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Speech-Language Pathology

Search techniques PPT

A brief slide show demonstrating various search techniques

Searching Techniques

Searching Techniques

Article databases, online library catalogs, and many popular search engines share several general searching techniques. Once you master these common searching techniques, you will save yourself time and find more relevant results. 

Keep in mind that not all databases and search engines interpret searches in the same way.  It's a good habit to review the database Help pages before you search so you know what searching techniques to use.

Selecting Keywords

The search terms or keywords you use to search are what determine the results you get.  Here's a good exercise to help you generate keywords:

1. Express your topic in a topic sentence: “What is the effect of television violence on children?”

2. Generate keyword search terms by identifying the main ideas or concepts within that topic sentence:  “What is the effect of television violence on children?” = Effect, Television, Violence, or Television violence and Children

3. Expand your search terms by brainstorming related terms or synonyms that describe your main ideas:

  • Television; media, TV,
  • Violence; aggression,
  • Effect; influence,
  • Children; toddlers, youngsters, boys, girls

Combining Search Terms (a.k.a. Boolean Searching)

You can create complex search strategies by combining keywords using the linking words AND, OR and NOT. For example, if your search terms are mathematics and curriculum:

  • AND – Narrows and focuses the search results. The search mathematics and curriculum will bring only results where both the terms mathematics and curriculum are present.
  • OR – Broadens the search results. Using or will bring results where the term mathematics is present, or results where curriculum is present, or results where both terms are present. Or is useful if you have more than one way to refer to a concept -- Example: elementary or primary.
  • NOT Excludes anything where the term after the NOT is present.

Phrase Searching

If you are searching for a phrase, keep in mind that not all databases will search multiple words automatically as a phrase.  Check the database Help pages to be sure how that database handles multiple works.

  • Some assume that words typed next to each other should be searched as phrases.
  • Others automatically put a Boolean AND between your search terms, requiring that all the words be present, but not necessarily adjacent to each other.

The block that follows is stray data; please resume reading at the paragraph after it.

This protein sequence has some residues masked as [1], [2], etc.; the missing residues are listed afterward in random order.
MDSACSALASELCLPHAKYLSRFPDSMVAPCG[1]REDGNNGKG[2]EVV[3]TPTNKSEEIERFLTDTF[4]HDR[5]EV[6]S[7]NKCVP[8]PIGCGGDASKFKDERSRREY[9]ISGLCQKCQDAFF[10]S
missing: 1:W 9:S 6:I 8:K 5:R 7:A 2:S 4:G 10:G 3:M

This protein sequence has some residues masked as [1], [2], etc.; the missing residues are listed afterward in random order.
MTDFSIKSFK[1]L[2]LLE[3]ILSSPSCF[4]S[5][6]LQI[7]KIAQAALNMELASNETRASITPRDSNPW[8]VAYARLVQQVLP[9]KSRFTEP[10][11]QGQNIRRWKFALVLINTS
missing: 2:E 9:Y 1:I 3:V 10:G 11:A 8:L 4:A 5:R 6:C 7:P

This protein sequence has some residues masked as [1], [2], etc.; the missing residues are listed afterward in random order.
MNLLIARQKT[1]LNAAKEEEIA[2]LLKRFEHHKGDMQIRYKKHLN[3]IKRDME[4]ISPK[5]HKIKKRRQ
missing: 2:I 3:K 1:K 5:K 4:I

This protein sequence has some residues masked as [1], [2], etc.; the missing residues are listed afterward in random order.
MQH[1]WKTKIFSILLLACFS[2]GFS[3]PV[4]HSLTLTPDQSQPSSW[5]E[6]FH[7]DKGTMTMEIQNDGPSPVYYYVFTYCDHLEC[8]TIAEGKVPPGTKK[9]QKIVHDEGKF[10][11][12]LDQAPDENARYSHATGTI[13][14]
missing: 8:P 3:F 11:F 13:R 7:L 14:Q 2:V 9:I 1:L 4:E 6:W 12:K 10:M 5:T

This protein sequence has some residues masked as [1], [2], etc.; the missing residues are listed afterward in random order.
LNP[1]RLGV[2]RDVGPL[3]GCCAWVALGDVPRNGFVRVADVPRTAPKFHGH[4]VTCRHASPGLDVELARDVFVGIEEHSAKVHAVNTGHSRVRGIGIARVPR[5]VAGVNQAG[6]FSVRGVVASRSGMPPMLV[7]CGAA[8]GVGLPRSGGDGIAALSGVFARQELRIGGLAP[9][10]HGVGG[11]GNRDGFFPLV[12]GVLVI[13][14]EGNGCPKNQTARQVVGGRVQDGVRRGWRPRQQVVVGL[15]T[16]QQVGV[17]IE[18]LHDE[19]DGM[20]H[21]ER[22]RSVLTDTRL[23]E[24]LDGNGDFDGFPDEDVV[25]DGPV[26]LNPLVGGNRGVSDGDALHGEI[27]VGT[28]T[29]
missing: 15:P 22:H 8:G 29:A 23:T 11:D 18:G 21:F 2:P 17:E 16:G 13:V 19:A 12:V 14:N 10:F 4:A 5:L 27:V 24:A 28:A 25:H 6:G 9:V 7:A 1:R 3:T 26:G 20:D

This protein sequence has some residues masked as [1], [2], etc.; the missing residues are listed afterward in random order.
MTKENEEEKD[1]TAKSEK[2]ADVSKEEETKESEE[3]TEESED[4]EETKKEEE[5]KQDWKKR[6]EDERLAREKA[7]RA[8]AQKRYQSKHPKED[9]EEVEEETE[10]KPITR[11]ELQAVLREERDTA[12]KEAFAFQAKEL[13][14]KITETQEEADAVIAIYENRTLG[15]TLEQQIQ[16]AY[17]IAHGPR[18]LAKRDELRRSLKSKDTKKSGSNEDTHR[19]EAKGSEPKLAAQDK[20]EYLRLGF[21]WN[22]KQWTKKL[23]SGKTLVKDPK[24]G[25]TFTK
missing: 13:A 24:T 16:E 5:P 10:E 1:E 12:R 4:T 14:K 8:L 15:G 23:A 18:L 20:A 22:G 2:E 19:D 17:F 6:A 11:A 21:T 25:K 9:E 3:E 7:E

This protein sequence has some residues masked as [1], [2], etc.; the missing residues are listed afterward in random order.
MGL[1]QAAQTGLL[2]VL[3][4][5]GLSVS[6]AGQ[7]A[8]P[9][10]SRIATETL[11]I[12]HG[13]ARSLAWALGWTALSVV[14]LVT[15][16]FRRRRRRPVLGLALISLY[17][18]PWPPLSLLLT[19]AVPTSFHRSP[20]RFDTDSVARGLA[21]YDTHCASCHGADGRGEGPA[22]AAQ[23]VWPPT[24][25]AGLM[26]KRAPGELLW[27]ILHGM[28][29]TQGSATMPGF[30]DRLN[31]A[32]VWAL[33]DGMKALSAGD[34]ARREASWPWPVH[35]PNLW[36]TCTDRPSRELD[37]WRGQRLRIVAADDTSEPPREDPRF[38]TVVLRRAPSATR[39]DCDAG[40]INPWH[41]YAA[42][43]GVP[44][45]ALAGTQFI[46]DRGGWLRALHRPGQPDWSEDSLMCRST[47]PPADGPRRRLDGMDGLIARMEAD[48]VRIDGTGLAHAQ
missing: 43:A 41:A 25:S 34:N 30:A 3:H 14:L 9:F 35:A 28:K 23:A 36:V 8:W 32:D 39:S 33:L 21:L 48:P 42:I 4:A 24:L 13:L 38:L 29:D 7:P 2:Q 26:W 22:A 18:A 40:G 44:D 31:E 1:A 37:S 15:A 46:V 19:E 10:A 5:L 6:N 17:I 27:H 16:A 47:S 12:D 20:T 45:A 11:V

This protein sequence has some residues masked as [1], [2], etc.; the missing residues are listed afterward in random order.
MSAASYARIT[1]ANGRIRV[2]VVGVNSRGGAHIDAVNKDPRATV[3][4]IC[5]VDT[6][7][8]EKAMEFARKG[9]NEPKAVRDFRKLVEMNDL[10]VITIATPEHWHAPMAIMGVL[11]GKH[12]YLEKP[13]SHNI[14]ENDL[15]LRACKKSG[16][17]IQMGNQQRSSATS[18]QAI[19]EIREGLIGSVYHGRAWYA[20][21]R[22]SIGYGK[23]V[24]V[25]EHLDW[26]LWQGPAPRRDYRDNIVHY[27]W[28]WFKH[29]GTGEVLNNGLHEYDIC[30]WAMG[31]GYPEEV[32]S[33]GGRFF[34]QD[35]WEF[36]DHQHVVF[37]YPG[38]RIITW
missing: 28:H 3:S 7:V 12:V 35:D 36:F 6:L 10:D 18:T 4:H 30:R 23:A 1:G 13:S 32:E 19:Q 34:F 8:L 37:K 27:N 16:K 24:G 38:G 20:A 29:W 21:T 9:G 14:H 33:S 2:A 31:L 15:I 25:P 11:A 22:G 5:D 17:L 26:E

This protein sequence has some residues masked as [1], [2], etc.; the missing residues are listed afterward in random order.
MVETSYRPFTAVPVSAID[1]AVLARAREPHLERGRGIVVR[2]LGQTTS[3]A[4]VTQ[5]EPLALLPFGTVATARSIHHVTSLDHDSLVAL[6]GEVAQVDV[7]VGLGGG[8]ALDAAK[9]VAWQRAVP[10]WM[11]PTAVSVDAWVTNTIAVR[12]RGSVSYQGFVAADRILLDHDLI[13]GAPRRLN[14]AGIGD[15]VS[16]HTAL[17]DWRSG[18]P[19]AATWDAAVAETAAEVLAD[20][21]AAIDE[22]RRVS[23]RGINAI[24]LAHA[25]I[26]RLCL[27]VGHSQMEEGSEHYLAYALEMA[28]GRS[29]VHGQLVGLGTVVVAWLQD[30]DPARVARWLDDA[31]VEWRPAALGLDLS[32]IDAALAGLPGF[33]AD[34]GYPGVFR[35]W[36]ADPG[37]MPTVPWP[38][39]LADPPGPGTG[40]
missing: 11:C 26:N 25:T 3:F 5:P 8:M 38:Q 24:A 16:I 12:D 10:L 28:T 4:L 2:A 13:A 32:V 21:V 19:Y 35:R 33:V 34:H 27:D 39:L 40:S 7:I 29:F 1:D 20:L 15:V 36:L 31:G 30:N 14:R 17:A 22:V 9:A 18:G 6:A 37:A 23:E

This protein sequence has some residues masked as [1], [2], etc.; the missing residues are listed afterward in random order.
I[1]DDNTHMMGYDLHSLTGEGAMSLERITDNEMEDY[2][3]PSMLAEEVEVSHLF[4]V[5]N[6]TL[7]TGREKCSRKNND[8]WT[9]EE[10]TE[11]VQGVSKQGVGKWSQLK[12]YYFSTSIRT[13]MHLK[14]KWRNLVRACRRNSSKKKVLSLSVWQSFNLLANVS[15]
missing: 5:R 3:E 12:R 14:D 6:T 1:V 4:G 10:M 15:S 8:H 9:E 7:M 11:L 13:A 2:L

• Some databases (and Google) use " " around multiple words to designate a phrase search.  For example:  "road rage" 


Using truncation symbols allows you to expand your results by including various endings for a search term.  Most databases will designate a non-alphabetical symbol -- like  ! , *, or ? -- as a truncation symbol; check the database Help screens to find out the specific symbol.  Using the truncation symbol at the end of the root word will bring back results that include any ending of that root word.  For example, if the truncation symbol was a ?, then:

  • child? = child, child's, children, childish, childlike, childhood
  • pharm? = pharmacology, pharmacy, pharmaceutical, etc.


Similar to truncation, wildcard symbols are used to substitute a designated symbol for one letter of a word.  Check the database Help screens to find out the specific symbol.  Wildcards are useful if a word is spelled in different ways, but still has the same meaning.  For example:

  • wom!n = woman, women
  • colo?r = color, colour

University of Pittsburgh. (n.d.).  Retrieved from

Proximity Operators

Proximity (or adjacency) operators allow you to search by phrase or with two or more words in relation to one another.  Use the database's Help tab to verify what symbol to use.

Near (n): if it does not matter which word appears first.

Example: Prozac n3 adverse effects. 

Finds Prozac within three words of adverse effects

With (w): if your terms must be in the same order in which they are entered.  

Example: physical w1 therapy

Finds records where the word physical is listed first, followed by the word therapy, and where no more than one word separates the two terms.

Stop words: these are very common words that are automatically ignored by most databases.

Examples: and, if, or, the, a, for, to, an, as, by

Use quotation marks if you need to search for a term that has a stop word in it, such as "Out of Africa" or "The Who."

University of Texas at El Paso.  (n.d.).  Retrieved from: